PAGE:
Since winter is a great time for a quiet read by the fireside, I've highlighted a few more great books I've enjoyed recently:



THE PURCHASE by Linda Spalding

Set in Virginia, 1798, this Governor General's Award winning book explores the indignities of slavery from a unique perspective and shows how one man's single impulsive action can create ripples that affect the lives of multiple generations of his family.
This is the story of Daniel Dickinson, a Quaker from Pennsylvania, whose wife has passed away and left him alone with five children to raise. He hastily marries a fifteen year old orphan and sets off with his entire family and his few meagre belongings to forge a new life across the border in Virginia.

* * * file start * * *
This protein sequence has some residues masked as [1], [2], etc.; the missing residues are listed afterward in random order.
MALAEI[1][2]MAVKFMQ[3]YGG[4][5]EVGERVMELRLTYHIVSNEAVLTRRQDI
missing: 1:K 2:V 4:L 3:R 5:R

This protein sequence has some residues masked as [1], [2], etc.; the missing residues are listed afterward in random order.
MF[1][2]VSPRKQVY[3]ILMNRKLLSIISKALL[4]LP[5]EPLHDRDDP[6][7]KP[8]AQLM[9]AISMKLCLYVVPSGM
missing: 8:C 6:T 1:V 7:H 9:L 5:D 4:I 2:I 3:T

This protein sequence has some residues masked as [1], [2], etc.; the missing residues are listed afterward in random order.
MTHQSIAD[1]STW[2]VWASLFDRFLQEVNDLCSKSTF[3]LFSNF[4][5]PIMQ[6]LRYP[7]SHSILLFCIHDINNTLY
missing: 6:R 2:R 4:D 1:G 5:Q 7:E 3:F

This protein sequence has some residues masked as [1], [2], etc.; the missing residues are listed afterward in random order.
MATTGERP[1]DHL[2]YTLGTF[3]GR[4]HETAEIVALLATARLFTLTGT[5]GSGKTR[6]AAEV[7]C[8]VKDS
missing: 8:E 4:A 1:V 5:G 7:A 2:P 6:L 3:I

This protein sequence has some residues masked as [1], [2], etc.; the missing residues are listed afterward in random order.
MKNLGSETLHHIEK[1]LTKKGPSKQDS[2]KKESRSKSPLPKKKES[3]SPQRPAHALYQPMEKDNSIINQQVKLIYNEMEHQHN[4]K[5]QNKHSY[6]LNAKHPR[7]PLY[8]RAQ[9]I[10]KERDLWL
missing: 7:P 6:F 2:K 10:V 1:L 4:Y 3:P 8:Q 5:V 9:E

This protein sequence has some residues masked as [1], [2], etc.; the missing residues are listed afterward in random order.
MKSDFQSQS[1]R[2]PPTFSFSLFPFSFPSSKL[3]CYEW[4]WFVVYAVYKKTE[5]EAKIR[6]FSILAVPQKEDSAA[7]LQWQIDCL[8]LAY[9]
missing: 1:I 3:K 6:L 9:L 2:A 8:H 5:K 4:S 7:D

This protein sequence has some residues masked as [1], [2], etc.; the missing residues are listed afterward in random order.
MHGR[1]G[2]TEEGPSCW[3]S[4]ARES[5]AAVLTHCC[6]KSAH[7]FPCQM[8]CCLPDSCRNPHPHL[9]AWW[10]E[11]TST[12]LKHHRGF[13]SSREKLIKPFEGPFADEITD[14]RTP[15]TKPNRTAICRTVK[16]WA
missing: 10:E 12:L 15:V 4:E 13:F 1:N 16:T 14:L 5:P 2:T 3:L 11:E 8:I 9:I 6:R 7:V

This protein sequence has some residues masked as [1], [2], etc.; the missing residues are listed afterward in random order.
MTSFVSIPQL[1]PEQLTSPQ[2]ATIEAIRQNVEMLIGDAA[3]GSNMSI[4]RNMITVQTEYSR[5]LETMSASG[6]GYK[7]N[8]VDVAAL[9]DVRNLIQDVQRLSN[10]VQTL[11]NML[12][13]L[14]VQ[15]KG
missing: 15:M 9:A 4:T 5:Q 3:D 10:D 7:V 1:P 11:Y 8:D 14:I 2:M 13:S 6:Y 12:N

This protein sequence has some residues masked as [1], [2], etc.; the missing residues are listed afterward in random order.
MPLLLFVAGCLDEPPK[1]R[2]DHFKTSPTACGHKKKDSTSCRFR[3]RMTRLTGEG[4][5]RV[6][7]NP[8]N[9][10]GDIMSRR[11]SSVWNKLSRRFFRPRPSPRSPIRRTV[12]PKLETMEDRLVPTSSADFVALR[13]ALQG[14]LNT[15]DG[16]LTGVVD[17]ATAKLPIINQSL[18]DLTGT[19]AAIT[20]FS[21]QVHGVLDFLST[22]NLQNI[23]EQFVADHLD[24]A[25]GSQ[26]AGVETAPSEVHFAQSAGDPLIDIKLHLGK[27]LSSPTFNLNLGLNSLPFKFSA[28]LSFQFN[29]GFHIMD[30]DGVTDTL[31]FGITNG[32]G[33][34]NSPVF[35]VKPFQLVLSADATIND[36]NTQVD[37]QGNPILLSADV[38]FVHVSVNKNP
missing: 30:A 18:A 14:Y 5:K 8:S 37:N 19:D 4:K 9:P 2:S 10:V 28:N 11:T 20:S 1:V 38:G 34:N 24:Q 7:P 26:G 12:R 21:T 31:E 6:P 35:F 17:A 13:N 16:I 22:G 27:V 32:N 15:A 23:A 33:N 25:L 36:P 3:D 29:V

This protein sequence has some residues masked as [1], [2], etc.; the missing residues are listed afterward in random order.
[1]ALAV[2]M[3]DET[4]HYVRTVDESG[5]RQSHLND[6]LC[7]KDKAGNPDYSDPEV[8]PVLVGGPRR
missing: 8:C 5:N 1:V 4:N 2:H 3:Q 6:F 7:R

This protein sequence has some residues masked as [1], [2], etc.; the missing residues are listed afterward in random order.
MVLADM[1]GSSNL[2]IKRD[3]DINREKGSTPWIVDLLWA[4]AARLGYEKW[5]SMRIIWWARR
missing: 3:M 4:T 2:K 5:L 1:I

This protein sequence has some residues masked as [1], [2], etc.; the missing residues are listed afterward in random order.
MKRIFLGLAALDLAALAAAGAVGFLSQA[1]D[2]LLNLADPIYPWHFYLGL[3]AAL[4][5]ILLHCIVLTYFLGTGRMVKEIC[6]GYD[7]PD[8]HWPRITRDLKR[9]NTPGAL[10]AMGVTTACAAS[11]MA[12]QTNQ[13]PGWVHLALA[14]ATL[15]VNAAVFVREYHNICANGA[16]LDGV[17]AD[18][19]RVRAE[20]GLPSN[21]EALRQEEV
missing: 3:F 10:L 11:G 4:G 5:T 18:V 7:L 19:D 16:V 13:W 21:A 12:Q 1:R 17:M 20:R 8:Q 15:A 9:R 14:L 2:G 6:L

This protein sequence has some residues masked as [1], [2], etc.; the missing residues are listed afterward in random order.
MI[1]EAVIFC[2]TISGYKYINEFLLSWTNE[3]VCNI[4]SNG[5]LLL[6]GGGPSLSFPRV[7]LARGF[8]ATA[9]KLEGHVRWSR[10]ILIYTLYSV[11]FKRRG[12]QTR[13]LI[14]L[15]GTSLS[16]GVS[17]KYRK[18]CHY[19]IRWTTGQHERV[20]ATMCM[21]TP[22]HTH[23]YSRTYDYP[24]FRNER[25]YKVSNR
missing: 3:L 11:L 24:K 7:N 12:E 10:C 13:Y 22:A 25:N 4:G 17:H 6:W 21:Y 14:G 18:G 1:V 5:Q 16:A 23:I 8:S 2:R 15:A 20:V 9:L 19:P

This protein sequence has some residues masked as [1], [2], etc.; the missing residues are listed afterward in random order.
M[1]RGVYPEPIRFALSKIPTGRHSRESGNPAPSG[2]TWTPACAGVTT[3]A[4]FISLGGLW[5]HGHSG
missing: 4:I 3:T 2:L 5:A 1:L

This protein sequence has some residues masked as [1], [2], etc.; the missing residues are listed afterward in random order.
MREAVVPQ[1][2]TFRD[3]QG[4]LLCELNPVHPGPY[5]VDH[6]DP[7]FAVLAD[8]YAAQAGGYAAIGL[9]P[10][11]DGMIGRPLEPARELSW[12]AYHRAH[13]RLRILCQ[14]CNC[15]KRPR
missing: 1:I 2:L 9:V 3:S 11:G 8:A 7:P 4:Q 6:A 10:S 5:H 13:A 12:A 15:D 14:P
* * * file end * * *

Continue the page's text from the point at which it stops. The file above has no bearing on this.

At first life is tough, the family buys a plot of land in a tiny community and begins to establish a life there, but when Daniel goes to market one day and encounters a slave auction he is horrified. A firm abolitionist, this spectacle goes against all his values and beliefs. On impulse he buys the boy but is completely unaware how this action will resonate with his family through the decades, leading to conflict, passion and tragedy.
This story is a complex exploration of emotions, morals and the struggle to maintain one's beliefs in a changing world. The characters are well drawn, memorable and imperfect which makes them all the more intriguing. Also the author conveys the hardships of life on the American frontier with unsentimental but beautiful, spare prose that will keep you reading to the last page.